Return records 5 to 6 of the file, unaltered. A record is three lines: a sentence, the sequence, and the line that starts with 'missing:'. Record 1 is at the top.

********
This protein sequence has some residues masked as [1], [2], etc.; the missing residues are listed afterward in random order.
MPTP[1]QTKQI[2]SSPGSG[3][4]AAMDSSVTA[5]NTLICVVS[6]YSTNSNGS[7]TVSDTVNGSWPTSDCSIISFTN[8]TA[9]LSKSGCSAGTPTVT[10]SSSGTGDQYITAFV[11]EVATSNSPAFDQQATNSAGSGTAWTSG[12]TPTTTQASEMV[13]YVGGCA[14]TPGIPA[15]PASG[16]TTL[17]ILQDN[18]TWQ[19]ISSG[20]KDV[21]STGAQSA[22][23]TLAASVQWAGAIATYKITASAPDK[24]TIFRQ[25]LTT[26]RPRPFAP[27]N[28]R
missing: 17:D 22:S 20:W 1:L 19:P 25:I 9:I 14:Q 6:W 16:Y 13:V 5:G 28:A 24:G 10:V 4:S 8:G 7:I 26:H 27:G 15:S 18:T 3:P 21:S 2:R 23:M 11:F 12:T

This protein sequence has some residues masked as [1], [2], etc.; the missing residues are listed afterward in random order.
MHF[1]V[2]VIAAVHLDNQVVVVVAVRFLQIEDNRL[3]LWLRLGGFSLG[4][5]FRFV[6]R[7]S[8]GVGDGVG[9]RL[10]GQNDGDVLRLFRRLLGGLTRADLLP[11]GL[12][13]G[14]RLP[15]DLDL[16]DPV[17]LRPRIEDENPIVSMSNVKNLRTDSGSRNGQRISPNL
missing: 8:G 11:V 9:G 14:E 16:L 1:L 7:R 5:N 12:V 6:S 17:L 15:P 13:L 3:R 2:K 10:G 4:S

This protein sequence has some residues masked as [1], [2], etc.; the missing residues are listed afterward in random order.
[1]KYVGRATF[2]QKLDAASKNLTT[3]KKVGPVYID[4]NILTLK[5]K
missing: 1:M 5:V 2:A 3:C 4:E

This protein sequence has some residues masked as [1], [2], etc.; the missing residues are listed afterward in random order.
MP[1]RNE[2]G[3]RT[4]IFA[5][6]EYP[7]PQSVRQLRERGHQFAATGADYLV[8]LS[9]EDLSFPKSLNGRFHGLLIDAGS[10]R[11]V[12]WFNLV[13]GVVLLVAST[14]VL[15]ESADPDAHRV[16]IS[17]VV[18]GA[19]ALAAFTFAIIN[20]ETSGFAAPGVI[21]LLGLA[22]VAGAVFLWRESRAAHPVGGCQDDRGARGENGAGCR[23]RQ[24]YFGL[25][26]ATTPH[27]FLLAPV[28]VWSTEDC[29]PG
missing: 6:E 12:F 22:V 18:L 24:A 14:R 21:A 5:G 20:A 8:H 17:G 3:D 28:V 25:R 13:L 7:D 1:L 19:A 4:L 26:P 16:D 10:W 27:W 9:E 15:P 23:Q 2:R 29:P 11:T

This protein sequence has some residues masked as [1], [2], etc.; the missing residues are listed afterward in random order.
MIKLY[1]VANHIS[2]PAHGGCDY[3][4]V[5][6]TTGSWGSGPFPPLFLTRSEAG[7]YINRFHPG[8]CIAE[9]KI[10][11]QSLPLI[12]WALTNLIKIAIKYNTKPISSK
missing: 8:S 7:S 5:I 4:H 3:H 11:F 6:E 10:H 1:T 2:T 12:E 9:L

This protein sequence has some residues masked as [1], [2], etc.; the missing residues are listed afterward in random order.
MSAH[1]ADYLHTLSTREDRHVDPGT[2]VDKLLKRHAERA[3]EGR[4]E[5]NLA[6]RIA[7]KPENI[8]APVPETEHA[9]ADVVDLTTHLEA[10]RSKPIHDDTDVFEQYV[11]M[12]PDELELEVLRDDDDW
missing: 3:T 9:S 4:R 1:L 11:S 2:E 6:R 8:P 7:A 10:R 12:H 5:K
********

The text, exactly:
This protein sequence has some residues masked as [1], [2], etc.; the missing residues are listed afterward in random order.
MIKLY[1]VANHIS[2]PAHGGCDY[3][4]V[5][6]TTGSWGSGPFPPLFLTRSEAG[7]YINRFHPG[8]CIAE[9]KI[10][11]QSLPLI[12]WALTNLIKIAIKYNTKPISSK
missing: 8:S 7:S 5:I 4:H 3:H 11:F 6:E 10:H 1:T 2:T 12:E 9:L

This protein sequence has some residues masked as [1], [2], etc.; the missing residues are listed afterward in random order.
MSAH[1]ADYLHTLSTREDRHVDPGT[2]VDKLLKRHAERA[3]EGR[4]E[5]NLA[6]RIA[7]KPENI[8]APVPETEHA[9]ADVVDLTTHLEA[10]RSKPIHDDTDVFEQYV[11]M[12]PDELELEVLRDDDDW
missing: 3:T 9:S 4:R 1:L 11:S 2:E 6:R 8:P 7:A 10:R 12:H 5:K